Transparency is a quality that is invaluable.
This is also the same quality that can make or break an organization. Transparency offers a signal of trust and buy-in for an organization from both with the public and customers and internally with employees and staff. With a transparency-based organizational culture, businesses gain a preventative measure against corruption and unethical behaviours.
So how do you start building trust, respect and transparency within your company?
To help companies and organizations in getting started in building a transparency based culture, here are three strategies your business can implement via CSMwire
- Make information actionable—leave a very evident trail.
When there is uncertainty in the information provided, a trail allows for further investigation. With actionable information, it creates the recognizable notion for staff and employees to follow the information trail to clarify to gain certainty. The trail creates a sense of accountability with those involved with the information.
- Avoid Unnecessary Risk—Develop a procedure to clarify
If there is a sense of uncertainty in a decision, then there must be a culture to clarify and not make assumptions. Recognizing this uncertainty should become a signal for staff to follow the information trail, act upon the information.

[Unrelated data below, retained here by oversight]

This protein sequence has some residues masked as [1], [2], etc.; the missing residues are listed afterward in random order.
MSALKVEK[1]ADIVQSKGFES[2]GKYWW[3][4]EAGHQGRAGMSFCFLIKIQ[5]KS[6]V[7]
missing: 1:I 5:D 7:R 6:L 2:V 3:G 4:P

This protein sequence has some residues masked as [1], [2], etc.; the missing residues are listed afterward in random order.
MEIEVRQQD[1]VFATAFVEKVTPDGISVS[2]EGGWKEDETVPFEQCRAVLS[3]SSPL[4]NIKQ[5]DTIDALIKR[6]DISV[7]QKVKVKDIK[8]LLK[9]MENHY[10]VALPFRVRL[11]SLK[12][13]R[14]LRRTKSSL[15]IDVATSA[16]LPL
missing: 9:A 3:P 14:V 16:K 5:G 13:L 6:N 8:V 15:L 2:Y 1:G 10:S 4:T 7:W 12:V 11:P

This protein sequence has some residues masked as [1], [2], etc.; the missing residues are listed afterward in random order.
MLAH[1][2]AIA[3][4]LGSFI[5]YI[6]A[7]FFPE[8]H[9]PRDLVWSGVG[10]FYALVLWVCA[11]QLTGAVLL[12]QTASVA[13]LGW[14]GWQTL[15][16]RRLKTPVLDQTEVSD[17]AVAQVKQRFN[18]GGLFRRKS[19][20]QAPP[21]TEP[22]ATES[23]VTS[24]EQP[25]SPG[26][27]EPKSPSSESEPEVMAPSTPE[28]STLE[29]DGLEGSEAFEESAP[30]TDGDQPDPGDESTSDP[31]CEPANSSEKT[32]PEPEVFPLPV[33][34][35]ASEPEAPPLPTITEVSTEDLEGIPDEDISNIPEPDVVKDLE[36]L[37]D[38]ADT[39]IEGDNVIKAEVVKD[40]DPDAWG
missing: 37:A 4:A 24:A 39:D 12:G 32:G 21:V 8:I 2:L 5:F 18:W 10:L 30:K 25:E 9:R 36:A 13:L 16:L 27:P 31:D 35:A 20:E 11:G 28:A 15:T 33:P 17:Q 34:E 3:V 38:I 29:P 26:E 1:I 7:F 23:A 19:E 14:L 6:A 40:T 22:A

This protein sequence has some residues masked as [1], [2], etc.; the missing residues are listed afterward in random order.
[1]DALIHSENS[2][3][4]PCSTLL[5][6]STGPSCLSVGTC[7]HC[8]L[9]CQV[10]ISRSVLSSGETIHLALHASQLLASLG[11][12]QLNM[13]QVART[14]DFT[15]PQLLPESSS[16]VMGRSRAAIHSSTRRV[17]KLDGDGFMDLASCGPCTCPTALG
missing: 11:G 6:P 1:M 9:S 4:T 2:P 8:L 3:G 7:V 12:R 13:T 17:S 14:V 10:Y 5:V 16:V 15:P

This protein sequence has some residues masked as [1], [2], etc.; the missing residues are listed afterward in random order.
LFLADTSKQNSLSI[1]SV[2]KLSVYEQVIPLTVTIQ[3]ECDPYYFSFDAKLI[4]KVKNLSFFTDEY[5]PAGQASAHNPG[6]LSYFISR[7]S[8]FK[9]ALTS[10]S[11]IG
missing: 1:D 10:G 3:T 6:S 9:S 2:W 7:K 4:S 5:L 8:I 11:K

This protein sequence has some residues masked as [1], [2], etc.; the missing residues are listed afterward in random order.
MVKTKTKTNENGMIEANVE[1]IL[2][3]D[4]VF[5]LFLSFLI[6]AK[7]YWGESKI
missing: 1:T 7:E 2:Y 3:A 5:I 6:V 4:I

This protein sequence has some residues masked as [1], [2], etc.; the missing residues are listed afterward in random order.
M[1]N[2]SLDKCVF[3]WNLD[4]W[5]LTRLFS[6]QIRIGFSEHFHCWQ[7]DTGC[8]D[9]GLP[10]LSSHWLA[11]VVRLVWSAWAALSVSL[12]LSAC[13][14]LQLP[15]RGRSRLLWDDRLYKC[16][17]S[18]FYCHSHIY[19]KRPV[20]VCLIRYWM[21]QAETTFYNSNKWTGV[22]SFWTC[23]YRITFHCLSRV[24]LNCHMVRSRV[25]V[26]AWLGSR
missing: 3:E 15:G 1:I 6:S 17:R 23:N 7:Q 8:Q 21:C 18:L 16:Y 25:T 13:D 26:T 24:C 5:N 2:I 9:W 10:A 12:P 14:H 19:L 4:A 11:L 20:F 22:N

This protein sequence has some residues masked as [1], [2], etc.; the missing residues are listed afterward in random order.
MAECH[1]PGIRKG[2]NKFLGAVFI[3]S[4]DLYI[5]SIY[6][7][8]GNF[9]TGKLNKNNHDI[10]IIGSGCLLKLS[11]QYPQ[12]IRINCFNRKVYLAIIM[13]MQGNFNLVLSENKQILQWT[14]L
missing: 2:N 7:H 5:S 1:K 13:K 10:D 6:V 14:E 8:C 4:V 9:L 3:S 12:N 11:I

- Enable Sharing and Collaboration
Creating an open environment where there is a trust that can be established between staff. Trust within the organization allows for more sharing and collaboration, which allows for transparency in a cross-pollination way.
Using the strategies above to assist in developing a newly established transparency-based culture within the organization, it helps in creating rules when handling data. Data can often be viewed as an invaluable resource to an organization, and when it comes to data that has been “mined” from an organization’s social web platforms, some rules need to be implemented to maintain the trust and transparency newly and recently built.
Below are four rules in ethically handling data:
- Creating personas instead of using the real person
With mining data, it can be quite detailed and specific. To ensure that it is being handled in a respectable and ethical way, broad personas should be developed to represent the individuals the information was collected from. This respects the individual’s privacy and protects it all in one go.
- Limited access within the organization
This rule may seem contradictory to the strategies in creating a transparency culture within the organization. However, the reality is, sometimes it’s better to have some aspect of “human firewalls”, especially in the case of dealing with customer’s data. Limiting access allows for a lower risk of leaking personal information, and it keeps those with access accountable. The transparency culture can be maintained by openly expressing the reasoning behind limiting access to staff
- Disclosure of use
Best practice is to let your customers know that you’re using their information. It is their information after all, and it’s only fair to let them know what it’s being used for and what is being done with it.
- Ethical Sourcing
Partnerships are a very natural occurrence in business. When partnering, it’s important to ensure that these partners understand and respect your transparency-based culture and rules surrounding data handling. While working together, both parties should ideally be committed to following the rules put in place.
The era of secrets is over and transparency, truthfulness and honest will eventually rule in the form of successful businesses.
Written by: Kathryn Lee